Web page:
One of the great things about flying first class is that you often get to meet some pretty interesting people. During the early eighties, I found myself on a flight from Los Angles to New York sitting next to an unknown aspiring young director named Oliver Stone, who was on his way to pitch a new film idea to potential investors.
Over six hours I enjoyed one of the most interesting conversations of my career, covering jungle combat in Vietnam, the ins and outs of movie making, and the harsh realities of Hollywood style accounting. The movie he was pitching turned out to be the 1987 industry cult classic, Wall Street.
The film sparked one of the greatest guessing games of all time, with everyone attempting to identify the real people behind the fictional characters. The villain, Gordon Gekko, was easy. That was Ivan Boesky, a risk arbitrageur who became the target of one of the first high profile insider trading case. Other links with reality were more obscure, and many real life traders on the floor of the NYSE simply played themselves as extras.
In the sequel, it is much easier to play who’s who, thanks to the financial crash that seems like was happening only yesterday. Gordon Gekko, released from federal prison, this time turns into legendary hedge fund manager John Paulson, whose character turns $100 million into $1.2 billion in a matter of months through buying up cheap credit default swaps on subprime debt. Hank Paulson and Tim Geithner are easy to pick out in a crucial meeting at the New York Fed. The chairman of “Keller Zabel” (Bear Stearns), one “Louis Zabel” (Ace Greenberg), throws himself in front of a train on the Lexington line. Well, this is fiction, after all. The $2 dollar/share sale price gave it all away.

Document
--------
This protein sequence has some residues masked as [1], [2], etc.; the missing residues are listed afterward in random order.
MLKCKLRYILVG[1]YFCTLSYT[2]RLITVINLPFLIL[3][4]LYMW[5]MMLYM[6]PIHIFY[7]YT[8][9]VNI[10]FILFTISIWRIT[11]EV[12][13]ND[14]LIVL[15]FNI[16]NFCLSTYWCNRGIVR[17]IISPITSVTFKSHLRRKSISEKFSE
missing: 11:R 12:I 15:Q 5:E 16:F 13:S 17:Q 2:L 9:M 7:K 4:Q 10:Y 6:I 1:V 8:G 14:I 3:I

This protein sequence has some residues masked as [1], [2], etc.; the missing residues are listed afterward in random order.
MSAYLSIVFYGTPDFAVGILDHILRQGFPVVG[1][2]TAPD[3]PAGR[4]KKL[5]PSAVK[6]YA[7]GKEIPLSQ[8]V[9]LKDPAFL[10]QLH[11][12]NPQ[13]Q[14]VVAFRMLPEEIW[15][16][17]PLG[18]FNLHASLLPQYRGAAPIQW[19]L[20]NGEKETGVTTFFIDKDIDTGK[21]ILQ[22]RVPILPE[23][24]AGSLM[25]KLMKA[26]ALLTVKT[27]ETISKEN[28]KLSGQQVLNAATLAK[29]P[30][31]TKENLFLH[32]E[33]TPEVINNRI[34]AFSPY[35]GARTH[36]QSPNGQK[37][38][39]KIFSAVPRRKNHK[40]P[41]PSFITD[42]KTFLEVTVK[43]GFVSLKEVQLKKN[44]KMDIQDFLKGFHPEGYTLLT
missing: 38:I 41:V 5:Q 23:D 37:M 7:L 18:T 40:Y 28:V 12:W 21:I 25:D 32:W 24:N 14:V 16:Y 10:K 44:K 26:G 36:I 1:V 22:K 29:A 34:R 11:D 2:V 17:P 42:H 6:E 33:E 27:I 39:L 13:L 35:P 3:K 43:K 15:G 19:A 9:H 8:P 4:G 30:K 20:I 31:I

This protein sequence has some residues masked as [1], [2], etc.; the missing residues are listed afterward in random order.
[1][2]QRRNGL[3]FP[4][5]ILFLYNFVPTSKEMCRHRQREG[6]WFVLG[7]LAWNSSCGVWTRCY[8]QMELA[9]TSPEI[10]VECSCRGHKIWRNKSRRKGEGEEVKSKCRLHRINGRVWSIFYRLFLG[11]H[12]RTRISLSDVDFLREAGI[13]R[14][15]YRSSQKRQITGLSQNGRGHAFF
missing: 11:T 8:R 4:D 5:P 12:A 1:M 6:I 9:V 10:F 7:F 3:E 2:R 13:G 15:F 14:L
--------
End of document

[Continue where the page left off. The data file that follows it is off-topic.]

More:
Many people played themselves. The whole CNBC crowd was there, their descriptions of the crash so realistic that I thought it might be archival footage. So were Warren Buffet, Nouriel Roubini, Jim Chanos, and other notables. In fact, Chanos managed to get Stone to change the original script, switching the bad guy role from a hedge fund to Goldman Sachs (NYSE:GS), as it should be, referred to in the film as “Churchill Schwartz.”. They are easily identified as the Wall Street firm that took out a big short in housing debt just before the crash.
Shia Labeouf does an outstanding job playing Jake Moore, an aggressive, razor sharp, earnest young investment banker. I have known so many like him over the years, both working for me and at competitors, that his performance really rung true. Michael Douglas, who has aged dramatically, seemed to be simply replaying the same role that he has in countless earlier films. To understand their characters, several actors opened up online trading accounts and did quite well in the market, with Shia alone reportedly booking some $20,000 in profits.
There are a few minor flaws in the film. It could have used more editing. There is a mention of “50% leverage” of subprime debt, when the correct figure was 50 times. The Chinese government investor doesn’t act like a real person from the People’s Republic, but as an American with a bad accent. However, these are trivial complaints. If you want to have a hoot, rent the DVD, but expect to provide a simultaneous translation about all of the different instruments and strategies if you bring any non-financial types with you. And thanks to Oliver’s advice, I never got involved in financially backing a film project, despite countless invitations to do. It was the best trade I never did.